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Supporting smokers with new lung health checks could save thousands of lives

lung scan

Researchers and national cancer charities strongly welcome the UK Government’s decision to back National Screening Committee recommendations for a new national screening program for lung cancer with smoking cessation support as “integral.”

Researchers at the University of Nottingham tested integrated smoking cessation support for people receiving lung cancer screening. Over 80% of individuals reporting current smoking at the time of attending for screening accepted an offer of stop smoking support and over 30% of these reported successfully quitting smoking, demonstrating the power of having a support as part of the screening process. The work is published in the Journal of Thoracic Oncology.

It is estimated those who quit smoking between the ages of 55–59 will have half the risk of lung cancer death compared to current smokers and for those aged 55–74, seven years of smoking cessation reduced lung-cancer specific mortality by 20%.

Professor Rachael Murray, who led the study, said, “This group of smokers are particularly highly addicted and need support to stop. Helping them to quit will avoid many futures illnesses and improve the outcomes of treatment if they do get sick.

“It also reduces health inequalities with these smokers much more likely to be on low incomes and living in disadvantaged circumstances. Our research shows with the right support, provided at the right time we can help people stop smoking for good and save many lives in the process.”

A survey last year by charity Action on Smoking and Health (ASH) found that in local authority areas that already had lung health checks 73% had seen an increase in demand for support to stop smoking. Community stop smoking support is currently the responsibility of local government, but The Health Foundation have reported that funding for services has fallen by 45% since 2015/16.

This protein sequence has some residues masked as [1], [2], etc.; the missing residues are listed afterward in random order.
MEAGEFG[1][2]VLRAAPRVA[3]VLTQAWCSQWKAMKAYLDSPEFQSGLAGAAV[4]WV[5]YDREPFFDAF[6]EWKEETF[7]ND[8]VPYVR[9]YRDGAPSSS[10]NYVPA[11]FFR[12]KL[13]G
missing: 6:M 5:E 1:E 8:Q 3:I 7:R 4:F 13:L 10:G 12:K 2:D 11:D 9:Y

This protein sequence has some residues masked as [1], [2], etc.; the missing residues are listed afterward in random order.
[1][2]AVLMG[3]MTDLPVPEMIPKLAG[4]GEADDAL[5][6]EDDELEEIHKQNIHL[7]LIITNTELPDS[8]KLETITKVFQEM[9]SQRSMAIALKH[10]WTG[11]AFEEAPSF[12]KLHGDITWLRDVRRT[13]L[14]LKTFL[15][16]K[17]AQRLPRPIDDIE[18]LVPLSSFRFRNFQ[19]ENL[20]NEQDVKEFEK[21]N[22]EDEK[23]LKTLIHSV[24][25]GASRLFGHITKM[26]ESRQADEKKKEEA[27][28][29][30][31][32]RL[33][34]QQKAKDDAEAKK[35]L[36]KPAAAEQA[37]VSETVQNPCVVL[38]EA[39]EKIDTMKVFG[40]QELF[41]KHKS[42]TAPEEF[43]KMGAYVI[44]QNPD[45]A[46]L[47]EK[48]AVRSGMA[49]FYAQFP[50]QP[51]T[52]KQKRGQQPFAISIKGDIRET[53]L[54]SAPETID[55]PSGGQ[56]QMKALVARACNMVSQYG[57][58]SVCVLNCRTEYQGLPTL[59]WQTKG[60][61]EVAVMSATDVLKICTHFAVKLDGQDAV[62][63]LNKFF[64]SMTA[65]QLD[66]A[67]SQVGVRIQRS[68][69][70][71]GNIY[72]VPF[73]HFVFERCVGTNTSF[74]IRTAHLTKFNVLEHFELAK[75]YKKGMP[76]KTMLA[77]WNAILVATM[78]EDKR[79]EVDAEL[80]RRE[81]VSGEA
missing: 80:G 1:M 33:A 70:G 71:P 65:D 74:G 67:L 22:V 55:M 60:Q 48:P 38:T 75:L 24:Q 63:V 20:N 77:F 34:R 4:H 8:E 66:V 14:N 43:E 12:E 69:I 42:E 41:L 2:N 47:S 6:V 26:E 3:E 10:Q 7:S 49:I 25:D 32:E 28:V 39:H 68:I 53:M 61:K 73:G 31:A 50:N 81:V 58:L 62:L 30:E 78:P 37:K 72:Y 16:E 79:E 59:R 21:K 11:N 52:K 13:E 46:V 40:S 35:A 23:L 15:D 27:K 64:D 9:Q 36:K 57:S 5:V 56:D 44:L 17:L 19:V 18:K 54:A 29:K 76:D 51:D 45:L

This reflects the experience of the Cornish stop smoking service. In Cornwall, where the lung health checks have already been rolled out, a local decision was taken to link screening with specialist stop-smoking service Healthy Cornwall which is part of Cornwall Council.

The Lung Health Check team were trained by the council team to have meaningful conversations about smoking and refer into the stop smoking service. The approach has proved to be a great success for those who take up support with 47 percent being smoke-free at four weeks. However, the lack of funding has created challenges for the service.

More information:
R. Murray et al, PL03.03 Personalised Smoking Cessation Support in a Lung Cancer Screening Programme: The Yorkshire Enhanced Stop Smoking Study (YESS), Journal of Thoracic Oncology (2022). DOI: 10.1016/j.jtho.2022.07.011

Journal information:
Journal of Thoracic Oncology

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